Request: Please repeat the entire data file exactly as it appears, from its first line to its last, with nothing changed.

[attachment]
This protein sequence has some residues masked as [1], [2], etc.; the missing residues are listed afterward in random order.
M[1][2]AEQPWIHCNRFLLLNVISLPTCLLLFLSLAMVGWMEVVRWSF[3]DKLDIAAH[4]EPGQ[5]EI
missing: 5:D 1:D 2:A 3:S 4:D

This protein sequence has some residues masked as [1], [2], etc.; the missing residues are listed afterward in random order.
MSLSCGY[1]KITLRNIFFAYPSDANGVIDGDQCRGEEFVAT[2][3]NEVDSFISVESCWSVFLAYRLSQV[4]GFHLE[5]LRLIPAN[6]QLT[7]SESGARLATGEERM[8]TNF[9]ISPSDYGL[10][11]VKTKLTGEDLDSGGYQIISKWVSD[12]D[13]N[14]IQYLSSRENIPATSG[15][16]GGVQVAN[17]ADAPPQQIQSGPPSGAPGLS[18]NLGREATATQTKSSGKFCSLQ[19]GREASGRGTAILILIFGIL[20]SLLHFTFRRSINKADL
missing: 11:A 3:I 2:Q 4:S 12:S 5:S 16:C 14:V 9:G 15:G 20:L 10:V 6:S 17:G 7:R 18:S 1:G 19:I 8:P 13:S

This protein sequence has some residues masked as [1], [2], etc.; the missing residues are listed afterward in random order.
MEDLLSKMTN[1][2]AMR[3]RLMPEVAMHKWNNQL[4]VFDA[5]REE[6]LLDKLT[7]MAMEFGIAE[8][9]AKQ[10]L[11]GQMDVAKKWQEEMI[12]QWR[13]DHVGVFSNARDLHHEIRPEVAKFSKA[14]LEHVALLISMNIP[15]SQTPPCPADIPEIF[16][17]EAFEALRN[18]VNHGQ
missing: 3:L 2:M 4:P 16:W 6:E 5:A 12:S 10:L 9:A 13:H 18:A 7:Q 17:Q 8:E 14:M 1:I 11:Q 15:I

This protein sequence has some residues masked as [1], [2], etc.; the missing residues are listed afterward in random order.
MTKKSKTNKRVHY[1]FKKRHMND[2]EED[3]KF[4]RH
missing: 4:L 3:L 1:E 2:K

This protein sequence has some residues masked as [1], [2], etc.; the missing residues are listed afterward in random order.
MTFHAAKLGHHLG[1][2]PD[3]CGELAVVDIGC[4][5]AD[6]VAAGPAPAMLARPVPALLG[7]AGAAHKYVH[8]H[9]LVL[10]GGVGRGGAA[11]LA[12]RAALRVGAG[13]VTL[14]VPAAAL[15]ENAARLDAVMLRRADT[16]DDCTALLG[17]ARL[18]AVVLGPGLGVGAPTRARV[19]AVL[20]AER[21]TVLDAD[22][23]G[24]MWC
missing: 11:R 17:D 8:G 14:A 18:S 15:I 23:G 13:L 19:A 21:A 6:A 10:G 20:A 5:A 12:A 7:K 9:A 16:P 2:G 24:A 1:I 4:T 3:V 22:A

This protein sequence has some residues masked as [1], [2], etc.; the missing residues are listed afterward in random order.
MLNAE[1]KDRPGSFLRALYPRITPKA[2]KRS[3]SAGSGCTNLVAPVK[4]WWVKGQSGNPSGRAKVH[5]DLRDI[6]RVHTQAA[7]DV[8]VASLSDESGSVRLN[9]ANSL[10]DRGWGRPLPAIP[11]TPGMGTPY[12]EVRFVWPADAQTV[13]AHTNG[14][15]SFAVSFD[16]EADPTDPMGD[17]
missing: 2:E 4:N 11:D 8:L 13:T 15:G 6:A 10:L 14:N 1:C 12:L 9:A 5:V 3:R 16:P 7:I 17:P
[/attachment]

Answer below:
This protein sequence has some residues masked as [1], [2], etc.; the missing residues are listed afterward in random order.
M[1][2]AEQPWIHCNRFLLLNVISLPTCLLLFLSLAMVGWMEVVRWSF[3]DKLDIAAH[4]EPGQ[5]EI
missing: 5:D 1:D 2:A 3:S 4:D

This protein sequence has some residues masked as [1], [2], etc.; the missing residues are listed afterward in random order.
MSLSCGY[1]KITLRNIFFAYPSDANGVIDGDQCRGEEFVAT[2][3]NEVDSFISVESCWSVFLAYRLSQV[4]GFHLE[5]LRLIPAN[6]QLT[7]SESGARLATGEERM[8]TNF[9]ISPSDYGL[10][11]VKTKLTGEDLDSGGYQIISKWVSD[12]D[13]N[14]IQYLSSRENIPATSG[15][16]GGVQVAN[17]ADAPPQQIQSGPPSGAPGLS[18]NLGREATATQTKSSGKFCSLQ[19]GREASGRGTAILILIFGIL[20]SLLHFTFRRSINKADL
missing: 11:A 3:I 2:Q 4:S 12:S 5:S 16:C 14:V 9:G 15:G 20:L 10:V 6:S 17:G 7:R 18:S 1:G 19:I 8:P 13:S

This protein sequence has some residues masked as [1], [2], etc.; the missing residues are listed afterward in random order.
MEDLLSKMTN[1][2]AMR[3]RLMPEVAMHKWNNQL[4]VFDA[5]REE[6]LLDKLT[7]MAMEFGIAE[8][9]AKQ[10]L[11]GQMDVAKKWQEEMI[12]QWR[13]DHVGVFSNARDLHHEIRPEVAKFSKA[14]LEHVALLISMNIP[15]SQTPPCPADIPEIF[16][17]EAFEALRN[18]VNHGQ
missing: 3:L 2:M 4:P 16:W 6:E 5:A 12:S 10:L 9:A 13:H 18:A 7:Q 17:Q 8:E 14:M 1:I 11:Q 15:I

This protein sequence has some residues masked as [1], [2], etc.; the missing residues are listed afterward in random order.
MTKKSKTNKRVHY[1]FKKRHMND[2]EED[3]KF[4]RH
missing: 4:L 3:L 1:E 2:K

This protein sequence has some residues masked as [1], [2], etc.; the missing residues are listed afterward in random order.
MTFHAAKLGHHLG[1][2]PD[3]CGELAVVDIGC[4][5]AD[6]VAAGPAPAMLARPVPALLG[7]AGAAHKYVH[8]H[9]LVL[10]GGVGRGGAA[11]LA[12]RAALRVGAG[13]VTL[14]VPAAAL[15]ENAARLDAVMLRRADT[16]DDCTALLG[17]ARL[18]AVVLGPGLGVGAPTRARV[19]AVL[20]AER[21]TVLDAD[22][23]G[24]MWC
missing: 11:R 17:D 8:G 14:A 18:S 15:I 23:G 13:L 19:A 21:A 6:A 10:G 20:A 5:A 12:A 7:K 9:A 16:P 2:G 24:A 1:I 4:T 3:V 22:A

This protein sequence has some residues masked as [1], [2], etc.; the missing residues are listed afterward in random order.
MLNAE[1]KDRPGSFLRALYPRITPKA[2]KRS[3]SAGSGCTNLVAPVK[4]WWVKGQSGNPSGRAKVH[5]DLRDI[6]RVHTQAA[7]DV[8]VASLSDESGSVRLN[9]ANSL[10]DRGWGRPLPAIP[11]TPGMGTPY[12]EVRFVWPADAQTV[13]AHTNG[14][15]SFAVSFD[16]EADPTDPMGD[17]
missing: 2:E 4:N 11:D 8:L 13:T 15:G 6:A 10:L 14:N 1:C 12:L 9:A 5:V 3:R 16:P 7:I 17:P